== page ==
Bordering our vegetable garden are different kinds of perennials--along the long western side are blueberries, rhubarb, and asparagus. Thanks to my inability to properly read instructions, I planted the asparagus crowns sideways instead of upright, so they took their sweet time sending up shoots. Over a month later a few are finally appearing, so maybe I didn't ruin everything.
Let's contrast my slapdash approach with how Mark handled the blueberries. We have 8 plants total: 6 Bluecrop and 2 Jersey, interspersed with lovely rhubarb that our parents were generous enough to donate. To get these babies in the ground, Mark dug each blueberry bush a hole 20" deep and 24" across, then filled each with a precise mixture: 3 gallons of peat, 1 gallon of forest humus dug from the woods, 1 gallon compost, 2 cups aluminum sulfate, and 1 cup bone meal. To this he added back all the dirt from the hole (minus the large, plentiful, dang-blasted rocks) and planted the twigs that will hopefully become the source of tasty pies and jams for many years to come. So far they've been quite accommodating, growing quickly and happily with only some straw mulch and the protection of a tomato cage wrapped in a row cover to keep the deer out until the fencing goes up this weekend.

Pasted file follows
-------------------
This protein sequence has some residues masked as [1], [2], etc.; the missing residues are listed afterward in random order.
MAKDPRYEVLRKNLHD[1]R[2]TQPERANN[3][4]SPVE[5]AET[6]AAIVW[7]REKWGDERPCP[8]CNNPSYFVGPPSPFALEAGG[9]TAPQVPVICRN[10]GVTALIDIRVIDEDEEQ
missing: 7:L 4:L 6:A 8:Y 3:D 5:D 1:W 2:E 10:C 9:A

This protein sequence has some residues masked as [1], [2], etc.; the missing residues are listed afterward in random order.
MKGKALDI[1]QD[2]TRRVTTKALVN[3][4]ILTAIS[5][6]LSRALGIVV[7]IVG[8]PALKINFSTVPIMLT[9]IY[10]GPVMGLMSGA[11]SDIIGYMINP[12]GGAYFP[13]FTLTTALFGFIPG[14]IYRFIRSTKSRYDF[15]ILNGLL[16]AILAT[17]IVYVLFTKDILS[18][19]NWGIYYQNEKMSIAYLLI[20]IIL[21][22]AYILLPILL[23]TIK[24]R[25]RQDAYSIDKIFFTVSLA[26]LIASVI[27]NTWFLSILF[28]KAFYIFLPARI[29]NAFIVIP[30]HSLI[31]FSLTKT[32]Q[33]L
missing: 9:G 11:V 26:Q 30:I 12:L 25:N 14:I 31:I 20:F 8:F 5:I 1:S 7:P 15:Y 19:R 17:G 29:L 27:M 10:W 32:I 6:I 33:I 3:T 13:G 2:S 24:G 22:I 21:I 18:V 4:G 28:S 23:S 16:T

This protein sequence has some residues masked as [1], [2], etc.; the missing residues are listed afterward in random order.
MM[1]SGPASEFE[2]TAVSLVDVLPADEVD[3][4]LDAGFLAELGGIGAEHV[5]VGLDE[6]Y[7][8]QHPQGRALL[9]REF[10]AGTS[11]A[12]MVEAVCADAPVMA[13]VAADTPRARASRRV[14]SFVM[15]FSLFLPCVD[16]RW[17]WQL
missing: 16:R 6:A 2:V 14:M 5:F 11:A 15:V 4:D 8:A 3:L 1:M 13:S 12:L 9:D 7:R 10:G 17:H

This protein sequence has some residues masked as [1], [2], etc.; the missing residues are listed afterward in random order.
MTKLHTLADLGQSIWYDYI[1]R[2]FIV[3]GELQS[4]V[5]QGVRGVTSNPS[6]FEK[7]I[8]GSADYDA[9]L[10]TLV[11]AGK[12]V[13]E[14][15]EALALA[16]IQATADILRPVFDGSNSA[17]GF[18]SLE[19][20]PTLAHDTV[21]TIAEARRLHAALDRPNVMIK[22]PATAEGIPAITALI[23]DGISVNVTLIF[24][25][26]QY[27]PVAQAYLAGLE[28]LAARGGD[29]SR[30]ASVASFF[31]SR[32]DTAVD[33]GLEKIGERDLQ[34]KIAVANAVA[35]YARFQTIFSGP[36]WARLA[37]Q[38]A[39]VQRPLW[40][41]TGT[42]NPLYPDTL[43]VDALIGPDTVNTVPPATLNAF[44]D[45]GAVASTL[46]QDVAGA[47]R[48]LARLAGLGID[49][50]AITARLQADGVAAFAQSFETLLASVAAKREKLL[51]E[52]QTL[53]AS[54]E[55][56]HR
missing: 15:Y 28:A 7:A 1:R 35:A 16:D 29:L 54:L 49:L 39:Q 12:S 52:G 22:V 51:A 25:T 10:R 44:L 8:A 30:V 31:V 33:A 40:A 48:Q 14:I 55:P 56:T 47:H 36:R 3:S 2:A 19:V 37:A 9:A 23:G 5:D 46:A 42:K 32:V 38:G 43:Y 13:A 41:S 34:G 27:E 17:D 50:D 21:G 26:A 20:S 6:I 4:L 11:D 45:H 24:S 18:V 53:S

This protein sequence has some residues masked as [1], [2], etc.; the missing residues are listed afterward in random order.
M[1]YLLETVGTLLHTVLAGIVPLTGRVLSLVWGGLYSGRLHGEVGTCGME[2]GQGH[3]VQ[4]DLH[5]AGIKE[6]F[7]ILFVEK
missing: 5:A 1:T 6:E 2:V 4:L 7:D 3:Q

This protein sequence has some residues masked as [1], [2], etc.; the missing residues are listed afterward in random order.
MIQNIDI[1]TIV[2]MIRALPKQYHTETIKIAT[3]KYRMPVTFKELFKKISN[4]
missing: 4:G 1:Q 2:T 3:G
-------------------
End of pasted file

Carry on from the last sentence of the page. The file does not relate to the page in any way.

This early success is some comfort, because the eggplants and peppers we've started have decided to be sickly and finicky for no apparent reason. Is it the new growing cube system we've implemented this year? Something they don't like about the new house--a hex from the previous owner, perhaps? But then again, where would we be without something to hover over obsessively?